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Duke Researchers Engineer RNA Hairpin Structures to Improve CRISPR Specificity

NEW YORK (GenomeWeb) – Duke University researchers reported today in a new study that they were able to increase the specificity of CRISPR-based gene editing by several orders of magnitude by engineering a hairpin secondary structure onto the spacer region of single guide RNAs (hp-sgRNAs) and combining them with various CRISPR effectors.

In its paper published in Nature Biotechnology, the team demonstrated that designed hp-sgRNAs can tune the activity of a transactivator based on Cas9 from Streptococcus pyogenes (SpCas9). The researchers also showed that hp-sgRNAs increased the specificity of gene editing using five different Cas9 or Cas12a variants, demonstrating that RNA secondary structures can tune the activity of diverse CRISPR systems.

In order to increase the specificity of class 2 CRISPR systems and reduce off-target effects, the researchers began with the general strategy of reducing the energetics of DNA interrogation by the Cas9-sgRNA complex. They hypothesized that engineering the sgRNA might serve to regulate diverse CRISPR systems, and they specifically engineered an RNA secondary structure onto the spacer by extending a designed hairpin on the 5' end of the sgRNA.

"The resulting hairpin structure could then serve as a steric and energetic barrier to R-loop formation," senior author Charles Gersbach and his colleagues wrote. "We hypothesized that by adjusting the strength of the secondary structure, R-loop formation could proceed to completion at the on-target site but could be impeded at off-target sites, which have reduced energetics due to RNA-DNA mispairing."

The RNA hairpin is a fundamental structural unit in many RNA molecules and is composed of stems and loops. In order to engineer hp-sgRNAs, the researchers began by extending the protospacer-adjacent motif (PAM)-distal end of the spacer. They took into account all the variables they could use to create different structures with similar stability profiles, including placement of the stem along any area of the 20-nucleotide spacer, stem lengths, and tetraloop utilization. They also designed non-structured sgRNAs (ns-sgRNAs), which have extensions to the spacer but whose extensions are not predicted to form any secondary structures, to control for any effects of sgRNA length.

The team then tested the effect of predicted hp-sgRNAs structures on Cas9 binding to DNA. Specifically, as they wanted to analyze this interaction in human cells, they decided to utilize nuclease-inactive dCas9-based transcriptional activators where endogenous gene activation can serve as a sensitive measure of dCas9 binding to target DNA.

"For our initial hp-sgRNA designs, we used a tetraloop that is external to the 20-nucleotide spacer and placed the hairpin stems on the PAM-distal end of the spacer using canonical Watson-Crick base pairing. We used a spacer that targets the endogenous promoter of IL1RN, a gene we have previously activated with high efficiency," the authors wrote. "Transfecting sgRNA variants and a dCas9-P300 transactivator into human cells, we observed that hp-sgRNAs can tune gene activation at the target locus, suggesting modulation of dCas9 binding. We observed a generally regular relationship between length of the hp-sgRNA spacer extension and impact on dCas9 binding."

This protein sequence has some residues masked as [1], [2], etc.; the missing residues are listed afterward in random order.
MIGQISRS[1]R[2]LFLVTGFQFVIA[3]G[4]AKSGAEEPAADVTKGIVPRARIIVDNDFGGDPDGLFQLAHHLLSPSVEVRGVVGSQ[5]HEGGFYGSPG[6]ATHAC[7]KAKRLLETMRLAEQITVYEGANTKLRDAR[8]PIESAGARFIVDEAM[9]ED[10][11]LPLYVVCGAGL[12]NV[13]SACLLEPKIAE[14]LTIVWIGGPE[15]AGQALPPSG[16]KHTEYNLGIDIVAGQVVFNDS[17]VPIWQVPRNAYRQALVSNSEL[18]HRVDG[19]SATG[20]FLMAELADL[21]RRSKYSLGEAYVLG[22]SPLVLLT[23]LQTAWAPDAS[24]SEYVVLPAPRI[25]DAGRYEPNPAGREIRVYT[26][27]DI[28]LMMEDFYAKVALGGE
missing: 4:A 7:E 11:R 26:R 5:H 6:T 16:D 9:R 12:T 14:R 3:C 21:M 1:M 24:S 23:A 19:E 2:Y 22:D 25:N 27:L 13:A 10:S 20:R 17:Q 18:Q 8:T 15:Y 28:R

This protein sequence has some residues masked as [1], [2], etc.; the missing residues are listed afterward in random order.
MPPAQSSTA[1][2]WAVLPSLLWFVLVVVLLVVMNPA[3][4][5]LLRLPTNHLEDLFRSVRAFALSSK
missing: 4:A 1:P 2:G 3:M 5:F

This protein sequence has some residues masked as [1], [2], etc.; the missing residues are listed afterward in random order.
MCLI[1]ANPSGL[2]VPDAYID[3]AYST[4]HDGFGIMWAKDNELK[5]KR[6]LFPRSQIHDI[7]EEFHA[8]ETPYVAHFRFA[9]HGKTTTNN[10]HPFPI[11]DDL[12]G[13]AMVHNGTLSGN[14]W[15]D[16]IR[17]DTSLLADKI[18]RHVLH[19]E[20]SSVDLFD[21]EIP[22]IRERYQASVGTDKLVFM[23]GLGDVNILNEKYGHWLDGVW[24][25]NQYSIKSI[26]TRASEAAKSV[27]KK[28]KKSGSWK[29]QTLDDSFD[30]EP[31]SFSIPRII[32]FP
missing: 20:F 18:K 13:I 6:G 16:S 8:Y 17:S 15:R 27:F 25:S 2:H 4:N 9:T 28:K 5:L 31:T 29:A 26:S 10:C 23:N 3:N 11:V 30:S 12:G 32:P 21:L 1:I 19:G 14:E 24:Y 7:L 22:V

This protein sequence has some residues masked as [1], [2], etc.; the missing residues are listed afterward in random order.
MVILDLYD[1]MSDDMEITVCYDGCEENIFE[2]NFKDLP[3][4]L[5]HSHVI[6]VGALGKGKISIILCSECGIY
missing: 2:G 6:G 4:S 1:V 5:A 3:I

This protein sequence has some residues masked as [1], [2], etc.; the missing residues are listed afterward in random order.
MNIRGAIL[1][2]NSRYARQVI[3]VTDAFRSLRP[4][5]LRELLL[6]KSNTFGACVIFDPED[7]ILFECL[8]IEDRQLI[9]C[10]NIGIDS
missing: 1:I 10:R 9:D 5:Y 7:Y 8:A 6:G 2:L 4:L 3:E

This underscores the need to control for guide length when measuring the effects of sgRNA secondary structure, they added.

The team then went on to assess the effect of spacer secondary structure on SpCas9 nuclease activity. The researchers generated a variety of hp-sgRNAs, and measured indel frequency at on-target and off-target sites for each spacer. They observed a number of hp-sgRNA designs with on-target activities comparable to wild-type sgRNAs and reduced off-target activity, comparable to truncated sgRNAs (tru-sgRNAs). They concluded that hp-sgRNAs can increase the specificity of SpCas9 nuclease by multiple orders of magnitude.

"Comparing with wild-type sgRNA, the tru-sgRNA eliminated 77 off-target sites but also had 25 unique off-target sites that were reproducibly detected using CIRCLE-seq," the authors wrote. "In contrast, the hp-sgRNA eliminated 124 off-target sites found with the WT-sgRNA and generated no unique off-target sites."

Importantly, further experiments found that similar to high-fidelity Cas9 variants, hp-sgRNAs do not mediate specificity increases through a decrease in binding. The researchers also found that hp-sgRNAs increased the specificity of gene editing with SaCas9 and AsCas12a proteins as well.

"At the off-target sites, hp-sgRNAs showed decreases of 91 percent, 79 percent, and 67 percent [for SpCas9, SaCas9 and AsCas12a, respectively] relative to WT-sgRNAs, compared with decreases of 88 percent, 38 percent, and 0 percent for the ns-sgRNAs," the researchers wrote. "These analyses showed that only hp-sgRNAs, and not ns-sgRNAs, robustly and reproducibly decreased occupancy at off-target sites relative to the on-target site."

The team concluded that R-loop formation is likely the central process governing CRISPR nuclease activity, and that its modulation allows for more specific genome editing. Improvements to the modeling of this process would be significantly useful for researchers as they attempt to create better predictions of off-target effects and design functional hp-sgRNAs.

"In this study, we demonstrate a method to increase specificity across diverse CRISPR systems. Future studies will be useful to determine whether hp-sgRNAs can similarly regulate new Cas12, Cas13 or Cas14 effectors," the authors added. "The hp-sgRNA secondary structures that regulate specificity may be combined with other methods of sgRNA engineering to modulate activity, specificity and orthogonality."